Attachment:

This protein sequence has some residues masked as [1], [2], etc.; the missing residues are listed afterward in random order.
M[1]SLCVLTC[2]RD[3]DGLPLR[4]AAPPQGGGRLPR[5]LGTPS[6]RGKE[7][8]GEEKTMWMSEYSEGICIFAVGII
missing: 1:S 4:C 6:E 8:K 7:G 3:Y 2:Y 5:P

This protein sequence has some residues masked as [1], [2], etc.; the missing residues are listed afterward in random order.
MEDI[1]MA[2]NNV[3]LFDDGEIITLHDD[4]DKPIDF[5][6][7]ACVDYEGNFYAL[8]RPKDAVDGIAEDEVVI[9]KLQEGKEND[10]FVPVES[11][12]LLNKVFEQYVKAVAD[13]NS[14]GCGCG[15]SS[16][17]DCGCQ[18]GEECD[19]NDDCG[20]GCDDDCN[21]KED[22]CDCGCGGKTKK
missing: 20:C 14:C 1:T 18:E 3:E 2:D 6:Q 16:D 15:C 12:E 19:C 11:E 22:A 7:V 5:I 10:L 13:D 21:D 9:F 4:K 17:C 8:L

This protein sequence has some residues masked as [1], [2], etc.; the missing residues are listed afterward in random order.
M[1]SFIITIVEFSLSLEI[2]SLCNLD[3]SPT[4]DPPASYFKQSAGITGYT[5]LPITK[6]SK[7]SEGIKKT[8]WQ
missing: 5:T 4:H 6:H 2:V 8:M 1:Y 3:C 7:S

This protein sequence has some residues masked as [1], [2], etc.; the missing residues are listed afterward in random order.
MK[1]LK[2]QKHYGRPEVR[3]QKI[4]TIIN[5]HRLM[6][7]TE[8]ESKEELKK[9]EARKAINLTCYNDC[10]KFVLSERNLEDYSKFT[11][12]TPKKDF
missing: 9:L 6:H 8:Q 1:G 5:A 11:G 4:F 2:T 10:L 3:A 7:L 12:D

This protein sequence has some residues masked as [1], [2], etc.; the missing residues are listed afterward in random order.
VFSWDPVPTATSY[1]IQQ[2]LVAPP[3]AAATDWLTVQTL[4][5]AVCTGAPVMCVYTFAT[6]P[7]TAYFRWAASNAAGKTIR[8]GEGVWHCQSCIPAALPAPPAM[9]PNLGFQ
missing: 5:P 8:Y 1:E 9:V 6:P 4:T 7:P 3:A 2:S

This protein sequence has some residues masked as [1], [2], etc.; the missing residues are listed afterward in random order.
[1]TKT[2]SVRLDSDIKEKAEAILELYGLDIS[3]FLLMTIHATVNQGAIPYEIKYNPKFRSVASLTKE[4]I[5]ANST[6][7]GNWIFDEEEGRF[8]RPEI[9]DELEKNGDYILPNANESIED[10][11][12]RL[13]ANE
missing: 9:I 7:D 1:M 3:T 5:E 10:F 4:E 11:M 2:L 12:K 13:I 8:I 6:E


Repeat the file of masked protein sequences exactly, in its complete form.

This protein sequence has some residues masked as [1], [2], etc.; the missing residues are listed afterward in random order.
M[1]SLCVLTC[2]RD[3]DGLPLR[4]AAPPQGGGRLPR[5]LGTPS[6]RGKE[7][8]GEEKTMWMSEYSEGICIFAVGII
missing: 1:S 4:C 6:E 8:K 7:G 3:Y 2:Y 5:P

This protein sequence has some residues masked as [1], [2], etc.; the missing residues are listed afterward in random order.
MEDI[1]MA[2]NNV[3]LFDDGEIITLHDD[4]DKPIDF[5][6][7]ACVDYEGNFYAL[8]RPKDAVDGIAEDEVVI[9]KLQEGKEND[10]FVPVES[11][12]LLNKVFEQYVKAVAD[13]NS[14]GCGCG[15]SS[16][17]DCGCQ[18]GEECD[19]NDDCG[20]GCDDDCN[21]KED[22]CDCGCGGKTKK
missing: 20:C 14:C 1:T 18:E 3:E 2:D 6:Q 16:D 15:C 12:E 19:C 11:E 22:A 7:V 5:I 10:L 13:D 21:D 9:F 4:K 17:C 8:L

This protein sequence has some residues masked as [1], [2], etc.; the missing residues are listed afterward in random order.
M[1]SFIITIVEFSLSLEI[2]SLCNLD[3]SPT[4]DPPASYFKQSAGITGYT[5]LPITK[6]SK[7]SEGIKKT[8]WQ
missing: 5:T 4:H 6:H 2:V 8:M 1:Y 3:C 7:S

This protein sequence has some residues masked as [1], [2], etc.; the missing residues are listed afterward in random order.
MK[1]LK[2]QKHYGRPEVR[3]QKI[4]TIIN[5]HRLM[6][7]TE[8]ESKEELKK[9]EARKAINLTCYNDC[10]KFVLSERNLEDYSKFT[11][12]TPKKDF
missing: 9:L 6:H 8:Q 1:G 5:A 11:G 4:F 2:T 10:L 3:A 7:L 12:D

This protein sequence has some residues masked as [1], [2], etc.; the missing residues are listed afterward in random order.
VFSWDPVPTATSY[1]IQQ[2]LVAPP[3]AAATDWLTVQTL[4][5]AVCTGAPVMCVYTFAT[6]P[7]TAYFRWAASNAAGKTIR[8]GEGVWHCQSCIPAALPAPPAM[9]PNLGFQ
missing: 5:P 8:Y 1:E 9:V 6:P 4:T 7:P 3:A 2:S

This protein sequence has some residues masked as [1], [2], etc.; the missing residues are listed afterward in random order.
[1]TKT[2]SVRLDSDIKEKAEAILELYGLDIS[3]FLLMTIHATVNQGAIPYEIKYNPKFRSVASLTKE[4]I[5]ANST[6][7]GNWIFDEEEGRF[8]RPEI[9]DELEKNGDYILPNANESIED[10][11][12]RL[13]ANE
missing: 9:I 7:D 1:M 3:T 5:E 10:F 4:E 11:M 2:L 12:K 13:I 8:I 6:E